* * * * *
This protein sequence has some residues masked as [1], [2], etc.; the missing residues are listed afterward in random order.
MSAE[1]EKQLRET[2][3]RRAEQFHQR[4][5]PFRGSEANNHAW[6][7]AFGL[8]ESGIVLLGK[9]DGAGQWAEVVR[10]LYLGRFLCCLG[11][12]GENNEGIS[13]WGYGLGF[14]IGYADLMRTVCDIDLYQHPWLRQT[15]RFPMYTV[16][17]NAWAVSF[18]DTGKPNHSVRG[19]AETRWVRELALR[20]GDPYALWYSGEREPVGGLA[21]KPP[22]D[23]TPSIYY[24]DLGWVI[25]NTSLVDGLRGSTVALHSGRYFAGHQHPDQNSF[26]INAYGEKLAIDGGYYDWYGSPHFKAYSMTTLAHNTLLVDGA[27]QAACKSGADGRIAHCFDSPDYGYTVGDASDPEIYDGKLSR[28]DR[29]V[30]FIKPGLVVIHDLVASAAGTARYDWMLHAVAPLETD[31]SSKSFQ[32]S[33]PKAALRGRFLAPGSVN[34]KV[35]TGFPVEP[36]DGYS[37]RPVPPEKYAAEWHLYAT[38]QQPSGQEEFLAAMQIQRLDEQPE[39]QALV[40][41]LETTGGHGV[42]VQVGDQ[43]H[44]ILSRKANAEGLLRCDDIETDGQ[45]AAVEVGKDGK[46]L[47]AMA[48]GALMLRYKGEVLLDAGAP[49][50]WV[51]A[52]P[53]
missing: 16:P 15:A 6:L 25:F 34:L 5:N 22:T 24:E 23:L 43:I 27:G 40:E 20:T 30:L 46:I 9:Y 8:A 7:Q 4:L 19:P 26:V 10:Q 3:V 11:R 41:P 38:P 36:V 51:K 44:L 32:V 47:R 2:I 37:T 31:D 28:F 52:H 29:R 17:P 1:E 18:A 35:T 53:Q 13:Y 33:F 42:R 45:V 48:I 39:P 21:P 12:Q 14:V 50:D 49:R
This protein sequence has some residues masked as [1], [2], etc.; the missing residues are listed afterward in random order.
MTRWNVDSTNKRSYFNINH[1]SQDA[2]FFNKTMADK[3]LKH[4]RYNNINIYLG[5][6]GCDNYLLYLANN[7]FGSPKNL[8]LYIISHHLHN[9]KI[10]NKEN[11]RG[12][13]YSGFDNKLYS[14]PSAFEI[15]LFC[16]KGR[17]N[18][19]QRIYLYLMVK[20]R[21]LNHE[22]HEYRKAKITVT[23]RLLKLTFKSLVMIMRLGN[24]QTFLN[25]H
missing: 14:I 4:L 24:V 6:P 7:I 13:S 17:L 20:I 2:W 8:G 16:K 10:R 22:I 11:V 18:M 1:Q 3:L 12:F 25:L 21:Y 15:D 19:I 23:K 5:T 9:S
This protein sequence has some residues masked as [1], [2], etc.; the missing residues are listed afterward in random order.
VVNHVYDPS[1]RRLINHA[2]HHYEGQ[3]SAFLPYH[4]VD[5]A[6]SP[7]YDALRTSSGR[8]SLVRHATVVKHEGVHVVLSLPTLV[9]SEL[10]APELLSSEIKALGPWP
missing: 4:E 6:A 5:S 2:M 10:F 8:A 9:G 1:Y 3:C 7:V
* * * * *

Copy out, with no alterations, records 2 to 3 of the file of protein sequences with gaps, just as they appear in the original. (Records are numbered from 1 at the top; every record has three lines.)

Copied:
This protein sequence has some residues masked as [1], [2], etc.; the missing residues are listed afterward in random order.
MTRWNVDSTNKRSYFNINH[1]SQDA[2]FFNKTMADK[3]LKH[4]RYNNINIYLG[5][6]GCDNYLLYLANN[7]FGSPKNL[8]LYIISHHLHN[9]KI[10]NKEN[11]RG[12][13]YSGFDNKLYS[14]PSAFEI[15]LFC[16]KGR[17]N[18][19]QRIYLYLMVK[20]R[21]LNHE[22]HEYRKAKITVT[23]RLLKLTFKSLVMIMRLGN[24]QTFLN[25]H
missing: 14:I 4:L 24:V 6:P 7:I 13:S 17:L 20:I 2:W 8:G 16:K 10:R 22:I 11:V 18:M 1:Q 3:L 12:F 25:L 21:Y 15:D 19:I 23:K 5:T 9:S
This protein sequence has some residues masked as [1], [2], etc.; the missing residues are listed afterward in random order.
VVNHVYDPS[1]RRLINHA[2]HHYEGQ[3]SAFLPYH[4]VD[5]A[6]SP[7]YDALRTSSGR[8]SLVRHATVVKHEGVHVVLSLPTLV[9]SEL[10]APELLSSEIKALGPWP
missing: 4:E 6:A 5:S 2:M 10:F 8:A 9:G 1:Y 3:C 7:V